Potato Timbale (Potato Cup Recipe)
Timbale means "drum" in French. Potato timbale is just a fancy name for a potato dish baked in a drum-shaped round mold. What I like about this dish is that it's very convenient when we host dinner parties because the servings are individual. Plus it makes a nice, appealing presentation.
Potatoes are par-boiled, sliced and placed in the shape of a round mold. Then, it's filled with whatever you like. I packed the potato cups with braised fennel, water chestnuts and blue cheese. This is what I call true comfort food if you want to serve a feast ("un repas de fête" in French) for Christmas.
Yields: 6 servings10 purple Peruvian fingerling potatoes, depending on the size
3 tablespoons olive oil
4 tablespoons unsalted butter, softened to room temperature
1 clove garlic, finely minced
2 shallots, thinly sliced
1 fennel bulb
3 ounces fresh water-chestnuts
2/3 cup heavy cream
1/8 teaspoon nutmeg, freshly grated
1 jalapeño pepper, roasted, skinned, seeded and finely chopped
3/4 teaspoon salt
¼ teaspoon black pepper, freshly ground
2 ounces blue cheese, crumbled
1 tablespoon fresh dill, chopped
Preheat the oven to 375°F.
How to cook water chestnuts:
Wash the chestnuts in cold water and then soak them in lukewarm water for about 30 minutes. With a paring knife, make a small criss-cross cut at the root of each water chestnut. Make sure the incision is not too deep so as not to cut the flesh of the chestnut.
Place the chestnuts in a pot and cover them with water. Bring to a gentle boil and cook for 30 minutes.
Allow to cool. As soon as they are not too hot to handle, shell the water chestnuts, then slice and cut them into small matchsticks. Set aside.
Par-boiling the potatoes (see tips): Brush and wash the potatoes. Place them whole in a large pot (no need to peel them). Fill it with cold water until the potatoes are barely covered. It's important to start with cold water so the potatoes cook evenly. Bring to a boil, add 1 teaspoon of salt and reduce the heat to medium-high (if you cook the potatoes at a full boil, they might fall apart). As soon as the water reaches a boil, cook for about 6-8 minutes. Test, using a fork; the potatoes should be slightly tender but still firm (they will finish cooking in the oven). Remove from the pot. Drain the potatoes thoroughly and let them cool a little (do not rinse and let the liquid evaporate). Once the potatoes are cool enough to handle and have dried thoroughly, remove the skin. Cut them into ¼-inch slices.
Making potato cups:
Line 6 ramekins with parchment paper. Grease the paper with a thin layer of butter, then rub garlic on the bottom and inner sides of each ramekin. Pour a little bit of cream into the bottom of each dish.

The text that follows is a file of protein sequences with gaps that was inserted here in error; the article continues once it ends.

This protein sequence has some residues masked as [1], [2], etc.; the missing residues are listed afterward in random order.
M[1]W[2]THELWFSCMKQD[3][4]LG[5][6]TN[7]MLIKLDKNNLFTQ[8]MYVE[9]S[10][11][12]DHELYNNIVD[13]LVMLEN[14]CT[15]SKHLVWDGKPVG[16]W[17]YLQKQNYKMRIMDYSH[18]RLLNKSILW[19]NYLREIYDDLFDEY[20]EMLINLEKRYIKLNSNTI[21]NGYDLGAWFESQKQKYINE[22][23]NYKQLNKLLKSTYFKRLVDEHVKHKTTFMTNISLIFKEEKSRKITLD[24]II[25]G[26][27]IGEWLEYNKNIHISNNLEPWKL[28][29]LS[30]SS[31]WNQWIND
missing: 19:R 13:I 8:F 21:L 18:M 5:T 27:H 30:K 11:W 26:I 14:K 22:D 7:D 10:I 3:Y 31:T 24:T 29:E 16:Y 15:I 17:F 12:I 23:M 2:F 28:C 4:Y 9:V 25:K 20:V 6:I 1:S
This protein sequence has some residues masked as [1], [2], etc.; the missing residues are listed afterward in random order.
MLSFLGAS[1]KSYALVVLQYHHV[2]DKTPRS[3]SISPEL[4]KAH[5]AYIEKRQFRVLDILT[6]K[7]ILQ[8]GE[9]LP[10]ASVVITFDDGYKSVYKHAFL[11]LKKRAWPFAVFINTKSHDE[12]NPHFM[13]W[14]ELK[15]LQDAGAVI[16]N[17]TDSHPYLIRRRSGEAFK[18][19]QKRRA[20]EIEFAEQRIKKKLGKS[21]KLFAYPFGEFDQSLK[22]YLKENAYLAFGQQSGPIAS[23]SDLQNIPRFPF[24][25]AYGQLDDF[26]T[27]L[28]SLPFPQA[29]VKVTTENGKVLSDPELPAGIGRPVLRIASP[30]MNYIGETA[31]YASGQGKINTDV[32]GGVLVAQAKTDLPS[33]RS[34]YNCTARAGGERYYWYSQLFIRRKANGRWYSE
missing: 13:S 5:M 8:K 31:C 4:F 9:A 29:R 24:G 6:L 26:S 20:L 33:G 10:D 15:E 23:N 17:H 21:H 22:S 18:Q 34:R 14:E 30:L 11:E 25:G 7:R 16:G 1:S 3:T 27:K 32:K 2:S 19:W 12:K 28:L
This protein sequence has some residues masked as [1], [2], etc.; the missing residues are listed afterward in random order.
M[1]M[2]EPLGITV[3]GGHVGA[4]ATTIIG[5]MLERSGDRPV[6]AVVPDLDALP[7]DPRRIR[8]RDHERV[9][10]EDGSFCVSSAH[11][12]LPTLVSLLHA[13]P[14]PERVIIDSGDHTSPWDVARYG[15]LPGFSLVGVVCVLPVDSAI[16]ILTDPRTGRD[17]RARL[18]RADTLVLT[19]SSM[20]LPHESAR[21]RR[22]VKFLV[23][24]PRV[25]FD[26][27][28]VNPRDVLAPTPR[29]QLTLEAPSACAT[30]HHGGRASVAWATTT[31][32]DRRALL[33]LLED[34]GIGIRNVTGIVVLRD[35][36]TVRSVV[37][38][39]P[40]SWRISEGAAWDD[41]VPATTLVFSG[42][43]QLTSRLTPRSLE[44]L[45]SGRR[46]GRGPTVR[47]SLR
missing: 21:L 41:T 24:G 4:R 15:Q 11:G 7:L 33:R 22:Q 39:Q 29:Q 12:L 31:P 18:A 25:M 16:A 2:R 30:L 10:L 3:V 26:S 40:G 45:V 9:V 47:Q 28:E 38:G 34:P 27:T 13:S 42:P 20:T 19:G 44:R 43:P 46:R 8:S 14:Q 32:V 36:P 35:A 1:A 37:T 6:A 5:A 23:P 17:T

Crush and finely minced the garlic. Set aside.
Place potato slices along the sides of the ramekins, using the parchment paper as a liner against the wall of the molds. Fill the gaps and bottom of the mold with more sliced potatoes. Gently press using a smaller round tin cake mold into the bottom and sides of the ramekin.
Prepping the fennel:
Discard the stalk of the fennel bulb (or keep for garnish) and thinly slice the bulb (see tips).
In a non-stick pan, heat the olive oil. Add the garlic and fry until golden. Transfer to a small bowl and set aside.
In the same pan, add the shallots. When the color is translucent, add the roasted jalapeño pepper and the sliced fennel. Cook until slightly browned (about 5-7 minutes). Season with salt. Add the water chestnuts and 2 teaspoons of dill. Mix well, lower the heat and cook for another 2-3 minutes. If the mixture starts sticking to the bottom of the pan, add another ¼ cup of water (I didn't). Transfer the vegetables to a bowl. Set aside.
In a small bowl, combine the heavy cream, fried garlic, nutmeg, salt and pepper.
Fill the cavities with a layer of vegetables. Sprinkle a little bit of blue cheese. Drizzle a little bit of the cream mixture. Repeat the same procedure (vegetables, blue cheese and cream). Cover the top with sliced potatoes. Sprinkle with the remaining blue cheese.
Place in the oven and bake for 10 minutes at 375°F and then lower the heat to 350°F and continue baking for another 35-40 minutes.
When they're cooked, remove from the oven. Check the tenderness of the potatoes with a knife. Allow to cool for at least 15 minutes.
Gently remove the potato timbales from the ramekins. Discard the parchment paper. Garnish with dill and the sauce of your choice.
Serve with salad greens.
Parboiling means briefly boiling the potatoes. Think "par-tial" boiling = parboiling. You could skip this step but you'll have to bake the potatoes in the oven for a longer time.
Little reminder on how to roast a jalapeño pepper: Once you know how to make them yourself, you'll never buy the ones in a jar again. To start, cut the stem off the pepper. Wash, pat dry and brush with oil. Place a grill on your stove and char all the skin of the pepper. Wrap in aluminum foil. Allow to cool for about 5-10 minutes. Clean the pepper using a knife; the skin will come right off. Seed it and finely chop the flesh. Voilà! But be sure not to rub your eyes after handling jalapeño peppers!)
Soaking the water chestnuts softens the shell. I bought these at the Asian market. If you can't find the fresh version, you can always use canned water chestnuts. They give a nice crunch to the filling.Published By: on December 22, 2010.